The art of type design is for a special breed of designer. The insane attention to detail required to create typefaces is enough to drive the average person crazy, as every subtle curve and rule matters. One tiny mistake is the difference between a masterpiece and junk.
If you’re a novice to the world of typography, you’ll most likely be familiar with text type, or fonts created to be legible and readable at small sizes. Adobe Caslon, for example, is a great text typeface for large amounts of text (like books).
A new era of tech events has begun
We’re back in New York this November for the 4th edition of our growth-focused technology event.
Display typefaces, on the other hand, are less about legibility (though it is still important), and more about personality, character and distinctiveness. They’re best for logos, signage and posters, all at larger sizes (around 30 points+). Here’s a list of 9 inspiring, free display typefaces for you to use in your projects:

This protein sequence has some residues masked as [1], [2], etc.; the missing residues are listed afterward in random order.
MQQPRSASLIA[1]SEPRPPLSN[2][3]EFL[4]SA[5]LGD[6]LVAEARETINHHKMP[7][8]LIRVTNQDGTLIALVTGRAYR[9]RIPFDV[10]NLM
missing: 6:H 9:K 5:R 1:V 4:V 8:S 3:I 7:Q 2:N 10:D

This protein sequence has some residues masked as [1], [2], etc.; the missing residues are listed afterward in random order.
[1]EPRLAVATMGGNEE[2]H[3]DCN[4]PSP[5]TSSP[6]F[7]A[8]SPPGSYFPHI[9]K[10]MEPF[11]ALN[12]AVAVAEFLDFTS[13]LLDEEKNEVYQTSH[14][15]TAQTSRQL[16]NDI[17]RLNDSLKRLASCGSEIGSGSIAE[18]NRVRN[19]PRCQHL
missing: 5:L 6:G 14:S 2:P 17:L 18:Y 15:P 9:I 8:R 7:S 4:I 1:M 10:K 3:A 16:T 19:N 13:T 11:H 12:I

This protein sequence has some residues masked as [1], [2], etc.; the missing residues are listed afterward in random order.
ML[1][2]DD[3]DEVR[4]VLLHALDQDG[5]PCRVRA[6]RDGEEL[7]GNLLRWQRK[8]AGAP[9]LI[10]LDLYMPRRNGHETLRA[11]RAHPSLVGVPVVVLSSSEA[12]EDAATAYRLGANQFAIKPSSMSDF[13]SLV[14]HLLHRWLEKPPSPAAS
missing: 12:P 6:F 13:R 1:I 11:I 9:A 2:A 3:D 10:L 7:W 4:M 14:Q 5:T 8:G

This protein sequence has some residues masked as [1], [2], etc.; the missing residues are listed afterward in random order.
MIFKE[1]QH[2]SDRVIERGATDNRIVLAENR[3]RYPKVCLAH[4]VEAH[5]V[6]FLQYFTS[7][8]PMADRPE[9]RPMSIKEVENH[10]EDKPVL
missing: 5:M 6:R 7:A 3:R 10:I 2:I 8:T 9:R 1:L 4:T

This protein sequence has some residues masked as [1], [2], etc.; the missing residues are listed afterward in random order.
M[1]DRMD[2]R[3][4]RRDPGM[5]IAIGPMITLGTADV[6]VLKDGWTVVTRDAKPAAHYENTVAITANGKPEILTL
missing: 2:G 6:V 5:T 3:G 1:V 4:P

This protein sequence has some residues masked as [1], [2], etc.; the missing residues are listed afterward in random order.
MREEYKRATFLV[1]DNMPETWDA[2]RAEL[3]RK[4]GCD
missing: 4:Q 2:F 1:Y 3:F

Blanch is a display typeface that was originally created for Fruita Blanch (makers of fine jams). According to the designer, the typeface family came about from a search for a traditional font with a contemporary feel.
Ribbon is a geometric, decorative face by Dan Gneiding, and is downloadable through the Lost Type Co-op: a pay-what-you-wish type foundry.
Vevey is a dreamy, refined sans serif inspired by a vintage travel poster found in the Swiss Riviera. There’s something peculiar about the balance of thick and thin strokes that creates a lot of visual interest.
Folk, which is in the process of becoming a complete font family via Kickstarter, is a goofy and casual display font with tons of personality.
Ostrich Sans is a gorgeous modern sans-serif with a very long neck and a whole slew of styles & weights.
Oh Mai Mai
Oh Mai Mai, by Jorge Artola, is a strange, ink blot-like typeface with unexpected balance and legibility.
Quicksand is a sans-serif typeface, influenced by the geometric-style sans serif faces that were popular during the 1920s and 30s.
Color Lines is an experimental font that, because of its complexity, cannot be made into an actual font file. It’s available as a vector for use in Photoshop, Illustrator, etc.
These are just some of the best free display typefaces available on the Web. If I missed your favorite, let us know in the comments below!